Not for the first time in his career Joey Barton is in hot water, and Bristol Rovers are paying the price for his failure to engage his brain.
There are, in life, some people who seem incapable of completely engaging their brains before acting. It’s fair to say that both Joey Barton’s playing and managerial careers have been dogged by controversy. From stubbing out a lit cigar in a youth team player’s eye to his latest misadventures, the only common thread has been Barton himself. As ever, the hot water in which he currently finds himself is entirely self-inflicted. This time, in a post-match interview following a 3-1 defeat for Bristol Rovers at Newport County, Barton said of his team:
“Someone gets in and does well but then gets suspended or injured. Someone gets in for a game, does well but then has a holocaust, a nightmare, an absolute disaster.”
It doesn’t need be explained just why it is grotesquely inappropriate to describe losing a football match as a ‘holocaust’. To call the comparison between defeat in a League Two game and the systematic slaughter of six million innocent people crass couldn’t be more of an understatement, all the more so in a country in which anti-semitism seems to be on the rise.
Perhaps unsurprisingly, the reaction to these comments has been deeply critical. Bristol councillor Fabian Breckels, an associate member of the Jewish Labour Movement, labelled the remark “appalling” and urged Barton to consider resigning, while Dame Helen Hyde, a trustee of the National Holocaust Centre and Museum, told BBC West that: “I don’t think Mr Barton knows what the word means and he is certainly not aware of the huge sadness and offence he has caused.”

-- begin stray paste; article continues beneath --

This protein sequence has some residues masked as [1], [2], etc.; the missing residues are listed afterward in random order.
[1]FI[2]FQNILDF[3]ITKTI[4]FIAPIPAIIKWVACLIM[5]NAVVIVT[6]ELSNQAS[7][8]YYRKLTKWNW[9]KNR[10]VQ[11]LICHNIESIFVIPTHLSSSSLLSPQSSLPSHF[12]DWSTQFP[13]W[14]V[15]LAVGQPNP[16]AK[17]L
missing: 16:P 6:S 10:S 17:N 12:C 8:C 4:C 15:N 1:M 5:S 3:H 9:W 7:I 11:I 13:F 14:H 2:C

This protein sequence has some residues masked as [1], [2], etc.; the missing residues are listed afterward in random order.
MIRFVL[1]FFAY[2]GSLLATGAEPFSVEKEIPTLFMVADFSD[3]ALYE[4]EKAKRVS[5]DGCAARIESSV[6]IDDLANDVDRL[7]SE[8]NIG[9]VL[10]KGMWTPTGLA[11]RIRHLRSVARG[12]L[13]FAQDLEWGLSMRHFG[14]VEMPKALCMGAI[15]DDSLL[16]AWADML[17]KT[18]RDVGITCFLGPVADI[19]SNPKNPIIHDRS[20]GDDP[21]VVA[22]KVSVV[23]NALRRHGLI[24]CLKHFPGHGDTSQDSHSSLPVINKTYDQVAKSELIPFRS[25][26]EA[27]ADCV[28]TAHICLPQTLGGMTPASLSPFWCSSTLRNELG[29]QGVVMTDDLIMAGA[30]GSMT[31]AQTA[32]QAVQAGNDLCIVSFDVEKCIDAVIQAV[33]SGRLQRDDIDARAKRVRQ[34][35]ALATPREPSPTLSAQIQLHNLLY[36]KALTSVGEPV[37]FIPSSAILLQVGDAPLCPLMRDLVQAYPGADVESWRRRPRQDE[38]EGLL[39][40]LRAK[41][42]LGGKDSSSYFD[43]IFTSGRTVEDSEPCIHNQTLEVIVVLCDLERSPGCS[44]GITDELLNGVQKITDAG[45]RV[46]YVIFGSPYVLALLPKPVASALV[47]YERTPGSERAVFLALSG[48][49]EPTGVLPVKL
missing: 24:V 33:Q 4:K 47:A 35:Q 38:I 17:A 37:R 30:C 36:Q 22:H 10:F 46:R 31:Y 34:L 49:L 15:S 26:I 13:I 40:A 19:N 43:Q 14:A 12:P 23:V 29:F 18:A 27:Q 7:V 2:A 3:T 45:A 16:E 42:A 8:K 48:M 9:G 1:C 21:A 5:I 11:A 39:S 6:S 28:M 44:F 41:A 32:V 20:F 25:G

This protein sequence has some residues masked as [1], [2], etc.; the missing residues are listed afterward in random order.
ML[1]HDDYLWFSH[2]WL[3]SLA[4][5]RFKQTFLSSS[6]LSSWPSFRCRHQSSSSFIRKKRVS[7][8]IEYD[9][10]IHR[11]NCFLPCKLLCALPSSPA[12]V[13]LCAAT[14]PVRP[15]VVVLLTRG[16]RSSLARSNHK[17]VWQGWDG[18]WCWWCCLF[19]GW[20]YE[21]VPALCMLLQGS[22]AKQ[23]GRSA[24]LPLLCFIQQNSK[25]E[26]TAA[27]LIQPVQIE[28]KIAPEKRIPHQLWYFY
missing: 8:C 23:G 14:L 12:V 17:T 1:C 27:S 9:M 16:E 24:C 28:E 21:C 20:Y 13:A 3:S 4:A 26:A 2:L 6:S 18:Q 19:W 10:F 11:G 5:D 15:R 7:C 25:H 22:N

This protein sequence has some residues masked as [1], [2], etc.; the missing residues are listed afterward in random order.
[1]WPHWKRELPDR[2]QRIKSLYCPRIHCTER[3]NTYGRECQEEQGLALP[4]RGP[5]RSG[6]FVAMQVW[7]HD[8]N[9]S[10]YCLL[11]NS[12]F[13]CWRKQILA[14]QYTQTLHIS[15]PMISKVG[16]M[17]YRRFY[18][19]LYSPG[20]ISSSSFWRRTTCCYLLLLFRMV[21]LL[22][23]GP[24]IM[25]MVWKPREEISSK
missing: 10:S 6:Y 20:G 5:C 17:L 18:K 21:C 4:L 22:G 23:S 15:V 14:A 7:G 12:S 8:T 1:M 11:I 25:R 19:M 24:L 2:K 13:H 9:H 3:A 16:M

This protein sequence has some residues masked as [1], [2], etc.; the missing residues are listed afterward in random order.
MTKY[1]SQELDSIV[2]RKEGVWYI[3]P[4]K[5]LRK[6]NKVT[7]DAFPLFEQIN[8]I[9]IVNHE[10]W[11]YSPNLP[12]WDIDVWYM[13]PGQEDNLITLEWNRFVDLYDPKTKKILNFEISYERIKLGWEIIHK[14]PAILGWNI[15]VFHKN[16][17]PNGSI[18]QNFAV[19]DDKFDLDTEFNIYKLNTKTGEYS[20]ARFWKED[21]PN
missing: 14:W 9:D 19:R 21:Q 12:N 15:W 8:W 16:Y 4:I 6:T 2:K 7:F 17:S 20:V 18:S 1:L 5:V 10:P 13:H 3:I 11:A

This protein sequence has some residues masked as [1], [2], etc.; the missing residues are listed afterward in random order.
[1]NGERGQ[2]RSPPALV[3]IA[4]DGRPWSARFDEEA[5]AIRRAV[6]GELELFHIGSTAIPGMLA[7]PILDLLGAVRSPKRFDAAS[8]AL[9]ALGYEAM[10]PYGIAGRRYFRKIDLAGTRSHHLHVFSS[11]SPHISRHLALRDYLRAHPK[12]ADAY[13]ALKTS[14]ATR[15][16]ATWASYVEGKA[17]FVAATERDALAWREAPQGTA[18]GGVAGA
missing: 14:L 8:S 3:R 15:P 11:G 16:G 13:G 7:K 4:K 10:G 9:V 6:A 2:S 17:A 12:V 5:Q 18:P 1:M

As ever with a story like this, the reaction to the comment has come under the spotlight just as much as the comment itself, and the reaction from Bristol Rovers has been… well, non-existent. When the original footage was put up on club channels, it was unsurprisingly met with considerable criticism from fans, only for the club to remove the footage, edit it to remove the offending comment and then repost it with no explanation. Other than that, there has been silence from within the club, despite rumours that several senior figures are deeply unhappy with it.
The smallest mitigation might have been had this happened in perfectly splendid isolation – a slip of the tongue – but even though he hasn’t been convicted in either of his two currently outstanding court cases, it is just the latest in a very long and varied line of missteps throughout a troubled career. Barton has already been convicted twice of violent crimes. In 2008, he was sentenced to six months’ imprisonment for common assault and affray following an incident in Liverpool, which resulted in him serving 74 days. In the same year, he was also given a four-month suspended sentence after admitting assault occasioning actual bodily harm on former teammate Ousmane Dabo during a training-ground dispute. He was also banned from football for 18 months in 2018 after admitting a charge relating to gambling on matches.